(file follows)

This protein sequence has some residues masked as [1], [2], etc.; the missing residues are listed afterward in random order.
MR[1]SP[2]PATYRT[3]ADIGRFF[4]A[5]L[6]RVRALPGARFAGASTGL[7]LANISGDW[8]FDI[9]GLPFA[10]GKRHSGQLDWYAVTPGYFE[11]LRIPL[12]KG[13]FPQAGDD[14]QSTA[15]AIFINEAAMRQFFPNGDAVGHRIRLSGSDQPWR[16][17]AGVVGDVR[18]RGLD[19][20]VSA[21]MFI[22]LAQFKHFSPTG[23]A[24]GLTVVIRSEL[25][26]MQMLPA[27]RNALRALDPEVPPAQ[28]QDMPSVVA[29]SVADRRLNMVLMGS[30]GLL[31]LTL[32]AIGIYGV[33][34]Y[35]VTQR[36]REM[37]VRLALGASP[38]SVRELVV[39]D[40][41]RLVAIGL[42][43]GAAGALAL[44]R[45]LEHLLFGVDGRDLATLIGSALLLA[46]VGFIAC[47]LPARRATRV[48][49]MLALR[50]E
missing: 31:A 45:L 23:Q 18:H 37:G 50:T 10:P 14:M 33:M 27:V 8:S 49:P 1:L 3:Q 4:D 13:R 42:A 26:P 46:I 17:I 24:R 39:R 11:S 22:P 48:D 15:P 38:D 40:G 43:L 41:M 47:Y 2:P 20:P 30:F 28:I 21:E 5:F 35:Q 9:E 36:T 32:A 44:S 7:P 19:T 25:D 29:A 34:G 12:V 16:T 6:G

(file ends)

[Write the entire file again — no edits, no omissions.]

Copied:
This protein sequence has some residues masked as [1], [2], etc.; the missing residues are listed afterward in random order.
MR[1]SP[2]PATYRT[3]ADIGRFF[4]A[5]L[6]RVRALPGARFAGASTGL[7]LANISGDW[8]FDI[9]GLPFA[10]GKRHSGQLDWYAVTPGYFE[11]LRIPL[12]KG[13]FPQAGDD[14]QSTA[15]AIFINEAAMRQFFPNGDAVGHRIRLSGSDQPWR[16][17]AGVVGDVR[18]RGLD[19][20]VSA[21]MFI[22]LAQFKHFSPTG[23]A[24]GLTVVIRSEL[25][26]MQMLPA[27]RNALRALDPEVPPAQ[28]QDMPSVVA[29]SVADRRLNMVLMGS[30]GLL[31]LTL[32]AIGIYGV[33][34]Y[35]VTQR[36]REM[37]VRLALGASP[38]SVRELVV[39]D[40][41]RLVAIGL[42][43]GAAGALAL[44]R[45]LEHLLFGVDGRDLATLIGSALLLA[46]VGFIAC[47]LPARRATRV[48][49]MLALR[50]E
missing: 31:A 45:L 23:Q 18:H 37:G 50:T 10:P 14:M 33:M 27:V 8:S 49:P 1:L 3:Q 4:D 13:R 42:A 26:P 46:I 17:I 24:R 39:R 11:S 22:P 48:D 15:P 38:D 40:G 43:L 41:M 47:Y 2:P 20:P 30:F 28:I 21:E 5:F 35:Q 9:E 36:T 32:A 44:S 7:P 19:T 25:D 29:A 34:G 12:V 16:T 6:G